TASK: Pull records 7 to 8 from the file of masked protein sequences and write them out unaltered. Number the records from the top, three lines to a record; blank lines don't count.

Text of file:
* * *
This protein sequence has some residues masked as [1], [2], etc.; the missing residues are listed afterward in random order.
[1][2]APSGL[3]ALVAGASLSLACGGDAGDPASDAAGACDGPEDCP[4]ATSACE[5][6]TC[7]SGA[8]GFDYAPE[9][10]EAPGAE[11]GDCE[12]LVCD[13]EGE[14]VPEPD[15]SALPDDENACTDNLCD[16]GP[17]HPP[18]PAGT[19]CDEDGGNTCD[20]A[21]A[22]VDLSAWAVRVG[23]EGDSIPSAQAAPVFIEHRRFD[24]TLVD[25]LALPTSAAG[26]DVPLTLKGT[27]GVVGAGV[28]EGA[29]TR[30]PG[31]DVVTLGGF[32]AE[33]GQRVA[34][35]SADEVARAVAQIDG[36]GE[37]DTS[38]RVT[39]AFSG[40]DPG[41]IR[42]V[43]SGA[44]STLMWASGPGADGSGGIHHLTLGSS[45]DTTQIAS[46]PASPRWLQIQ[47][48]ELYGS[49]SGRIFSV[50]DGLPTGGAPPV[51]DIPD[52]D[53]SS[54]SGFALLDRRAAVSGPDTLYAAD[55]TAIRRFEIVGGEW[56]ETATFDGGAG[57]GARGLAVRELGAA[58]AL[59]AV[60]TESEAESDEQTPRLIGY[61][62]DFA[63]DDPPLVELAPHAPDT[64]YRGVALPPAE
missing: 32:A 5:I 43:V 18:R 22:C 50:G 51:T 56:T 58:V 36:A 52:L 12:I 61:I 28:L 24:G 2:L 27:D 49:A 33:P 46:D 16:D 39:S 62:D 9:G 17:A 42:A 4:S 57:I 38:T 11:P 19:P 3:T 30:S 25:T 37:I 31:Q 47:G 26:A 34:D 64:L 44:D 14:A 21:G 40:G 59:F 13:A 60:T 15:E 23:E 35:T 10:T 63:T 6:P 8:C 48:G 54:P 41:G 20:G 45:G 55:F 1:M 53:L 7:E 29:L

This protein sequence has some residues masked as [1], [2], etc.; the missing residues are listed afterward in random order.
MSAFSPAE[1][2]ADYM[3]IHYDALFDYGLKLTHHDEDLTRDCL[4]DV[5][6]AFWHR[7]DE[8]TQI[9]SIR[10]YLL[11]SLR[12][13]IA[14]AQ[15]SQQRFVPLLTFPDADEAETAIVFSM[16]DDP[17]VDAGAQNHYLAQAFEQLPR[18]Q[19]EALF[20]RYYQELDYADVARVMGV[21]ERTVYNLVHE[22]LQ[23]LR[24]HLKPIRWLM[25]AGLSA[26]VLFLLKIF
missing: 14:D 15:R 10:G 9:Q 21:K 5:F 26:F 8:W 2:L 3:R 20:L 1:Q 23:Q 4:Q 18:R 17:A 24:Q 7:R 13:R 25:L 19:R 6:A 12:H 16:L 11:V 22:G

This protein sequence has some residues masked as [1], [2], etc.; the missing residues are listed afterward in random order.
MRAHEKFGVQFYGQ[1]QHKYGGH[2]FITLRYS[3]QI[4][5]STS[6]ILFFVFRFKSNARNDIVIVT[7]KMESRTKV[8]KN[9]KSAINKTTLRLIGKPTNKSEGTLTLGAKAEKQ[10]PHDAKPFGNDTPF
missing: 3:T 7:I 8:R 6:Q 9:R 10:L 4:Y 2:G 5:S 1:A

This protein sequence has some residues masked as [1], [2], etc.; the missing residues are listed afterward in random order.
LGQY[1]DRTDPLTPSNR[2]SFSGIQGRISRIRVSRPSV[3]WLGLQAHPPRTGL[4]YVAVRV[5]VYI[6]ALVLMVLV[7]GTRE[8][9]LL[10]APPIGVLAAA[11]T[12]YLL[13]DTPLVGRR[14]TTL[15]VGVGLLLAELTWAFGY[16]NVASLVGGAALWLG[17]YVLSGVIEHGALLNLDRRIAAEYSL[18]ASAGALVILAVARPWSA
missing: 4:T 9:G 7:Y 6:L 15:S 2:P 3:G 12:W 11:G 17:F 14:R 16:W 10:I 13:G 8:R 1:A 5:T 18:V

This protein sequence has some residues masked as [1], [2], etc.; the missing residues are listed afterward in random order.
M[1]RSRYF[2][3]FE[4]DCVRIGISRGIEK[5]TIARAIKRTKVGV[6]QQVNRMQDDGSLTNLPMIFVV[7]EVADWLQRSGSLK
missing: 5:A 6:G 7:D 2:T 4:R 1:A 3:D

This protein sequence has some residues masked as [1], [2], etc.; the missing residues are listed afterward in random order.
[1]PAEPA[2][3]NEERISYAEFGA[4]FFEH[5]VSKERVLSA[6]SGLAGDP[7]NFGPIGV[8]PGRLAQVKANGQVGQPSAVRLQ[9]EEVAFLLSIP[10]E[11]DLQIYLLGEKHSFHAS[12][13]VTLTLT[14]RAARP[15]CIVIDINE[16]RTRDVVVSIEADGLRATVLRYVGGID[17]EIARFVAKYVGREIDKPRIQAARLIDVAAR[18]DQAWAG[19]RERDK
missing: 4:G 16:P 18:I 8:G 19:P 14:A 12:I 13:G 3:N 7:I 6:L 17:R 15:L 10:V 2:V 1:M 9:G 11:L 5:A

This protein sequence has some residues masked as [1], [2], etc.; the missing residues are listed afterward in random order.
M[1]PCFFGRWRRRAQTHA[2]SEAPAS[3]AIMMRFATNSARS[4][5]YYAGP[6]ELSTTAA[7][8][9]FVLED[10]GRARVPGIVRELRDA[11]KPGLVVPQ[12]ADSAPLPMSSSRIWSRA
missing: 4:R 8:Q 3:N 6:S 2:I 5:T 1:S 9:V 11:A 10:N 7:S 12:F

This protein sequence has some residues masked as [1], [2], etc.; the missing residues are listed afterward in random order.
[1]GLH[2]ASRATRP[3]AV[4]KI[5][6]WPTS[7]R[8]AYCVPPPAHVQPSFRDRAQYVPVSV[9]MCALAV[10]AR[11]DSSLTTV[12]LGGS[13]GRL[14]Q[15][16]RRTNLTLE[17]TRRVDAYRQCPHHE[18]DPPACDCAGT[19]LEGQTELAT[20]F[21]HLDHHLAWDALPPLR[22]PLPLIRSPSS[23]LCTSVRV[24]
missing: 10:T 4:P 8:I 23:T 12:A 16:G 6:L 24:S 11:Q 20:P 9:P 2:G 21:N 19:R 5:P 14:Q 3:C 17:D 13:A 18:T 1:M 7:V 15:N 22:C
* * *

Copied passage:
This protein sequence has some residues masked as [1], [2], etc.; the missing residues are listed afterward in random order.
M[1]PCFFGRWRRRAQTHA[2]SEAPAS[3]AIMMRFATNSARS[4][5]YYAGP[6]ELSTTAA[7][8][9]FVLED[10]GRARVPGIVRELRDA[11]KPGLVVPQ[12]ADSAPLPMSSSRIWSRA
missing: 4:R 8:Q 3:N 6:S 2:I 5:T 1:S 9:V 11:A 10:N 7:S 12:F

This protein sequence has some residues masked as [1], [2], etc.; the missing residues are listed afterward in random order.
[1]GLH[2]ASRATRP[3]AV[4]KI[5][6]WPTS[7]R[8]AYCVPPPAHVQPSFRDRAQYVPVSV[9]MCALAV[10]AR[11]DSSLTTV[12]LGGS[13]GRL[14]Q[15][16]RRTNLTLE[17]TRRVDAYRQCPHHE[18]DPPACDCAGT[19]LEGQTELAT[20]F[21]HLDHHLAWDALPPLR[22]PLPLIRSPSS[23]LCTSVRV[24]
missing: 10:T 4:P 8:I 23:T 12:A 16:G 6:L 24:S 11:Q 20:P 9:P 2:G 21:N 19:R 5:P 14:Q 3:C 17:D 13:A 18:T 1:M 7:V 15:N 22:C